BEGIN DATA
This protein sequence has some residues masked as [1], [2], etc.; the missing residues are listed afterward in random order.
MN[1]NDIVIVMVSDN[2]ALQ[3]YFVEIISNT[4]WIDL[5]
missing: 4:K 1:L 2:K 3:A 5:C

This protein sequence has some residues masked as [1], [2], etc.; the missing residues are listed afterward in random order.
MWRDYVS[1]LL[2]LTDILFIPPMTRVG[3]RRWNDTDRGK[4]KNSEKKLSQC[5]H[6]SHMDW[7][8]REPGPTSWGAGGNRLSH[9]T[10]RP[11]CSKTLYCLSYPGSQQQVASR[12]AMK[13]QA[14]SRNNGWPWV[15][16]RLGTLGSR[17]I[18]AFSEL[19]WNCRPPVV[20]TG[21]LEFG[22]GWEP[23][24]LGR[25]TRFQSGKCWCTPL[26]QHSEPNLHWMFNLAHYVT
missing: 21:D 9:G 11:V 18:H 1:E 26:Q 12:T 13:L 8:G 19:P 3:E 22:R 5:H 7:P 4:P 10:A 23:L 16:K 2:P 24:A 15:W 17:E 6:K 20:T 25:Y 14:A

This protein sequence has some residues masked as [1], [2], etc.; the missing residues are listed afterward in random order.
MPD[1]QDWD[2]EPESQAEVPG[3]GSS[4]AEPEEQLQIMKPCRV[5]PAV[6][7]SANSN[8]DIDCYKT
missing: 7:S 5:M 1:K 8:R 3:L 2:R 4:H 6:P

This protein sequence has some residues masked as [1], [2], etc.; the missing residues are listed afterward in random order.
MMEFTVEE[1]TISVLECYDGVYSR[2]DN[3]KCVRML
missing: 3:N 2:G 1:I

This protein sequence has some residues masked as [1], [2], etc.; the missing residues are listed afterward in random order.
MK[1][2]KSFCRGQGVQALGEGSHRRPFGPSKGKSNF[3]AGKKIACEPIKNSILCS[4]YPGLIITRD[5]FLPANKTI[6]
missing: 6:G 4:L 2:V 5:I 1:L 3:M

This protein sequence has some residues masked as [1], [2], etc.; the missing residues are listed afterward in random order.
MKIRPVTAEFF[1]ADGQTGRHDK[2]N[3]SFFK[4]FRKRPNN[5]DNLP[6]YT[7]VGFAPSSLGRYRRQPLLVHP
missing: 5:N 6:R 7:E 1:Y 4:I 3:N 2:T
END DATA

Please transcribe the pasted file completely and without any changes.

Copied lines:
This protein sequence has some residues masked as [1], [2], etc.; the missing residues are listed afterward in random order.
MN[1]NDIVIVMVSDN[2]ALQ[3]YFVEIISNT[4]WIDL[5]
missing: 4:K 1:L 2:K 3:A 5:C

This protein sequence has some residues masked as [1], [2], etc.; the missing residues are listed afterward in random order.
MWRDYVS[1]LL[2]LTDILFIPPMTRVG[3]RRWNDTDRGK[4]KNSEKKLSQC[5]H[6]SHMDW[7][8]REPGPTSWGAGGNRLSH[9]T[10]RP[11]CSKTLYCLSYPGSQQQVASR[12]AMK[13]QA[14]SRNNGWPWV[15][16]RLGTLGSR[17]I[18]AFSEL[19]WNCRPPVV[20]TG[21]LEFG[22]GWEP[23][24]LGR[25]TRFQSGKCWCTPL[26]QHSEPNLHWMFNLAHYVT
missing: 21:D 9:G 11:V 18:H 1:E 26:Q 12:T 13:L 8:G 19:P 3:E 22:R 5:H 7:P 4:P 10:A 23:L 16:K 2:P 24:A 15:W 17:E 6:K 20:T 25:Y 14:A

This protein sequence has some residues masked as [1], [2], etc.; the missing residues are listed afterward in random order.
MPD[1]QDWD[2]EPESQAEVPG[3]GSS[4]AEPEEQLQIMKPCRV[5]PAV[6][7]SANSN[8]DIDCYKT
missing: 7:S 5:M 1:K 8:R 3:L 2:R 4:H 6:P

This protein sequence has some residues masked as [1], [2], etc.; the missing residues are listed afterward in random order.
MMEFTVEE[1]TISVLECYDGVYSR[2]DN[3]KCVRML
missing: 3:N 2:G 1:I

This protein sequence has some residues masked as [1], [2], etc.; the missing residues are listed afterward in random order.
MK[1][2]KSFCRGQGVQALGEGSHRRPFGPSKGKSNF[3]AGKKIACEPIKNSILCS[4]YPGLIITRD[5]FLPANKTI[6]
missing: 6:G 4:L 2:V 5:I 1:L 3:M

This protein sequence has some residues masked as [1], [2], etc.; the missing residues are listed afterward in random order.
MKIRPVTAEFF[1]ADGQTGRHDK[2]N[3]SFFK[4]FRKRPNN[5]DNLP[6]YT[7]VGFAPSSLGRYRRQPLLVHP
missing: 5:N 6:R 7:E 1:Y 4:I 3:N 2:T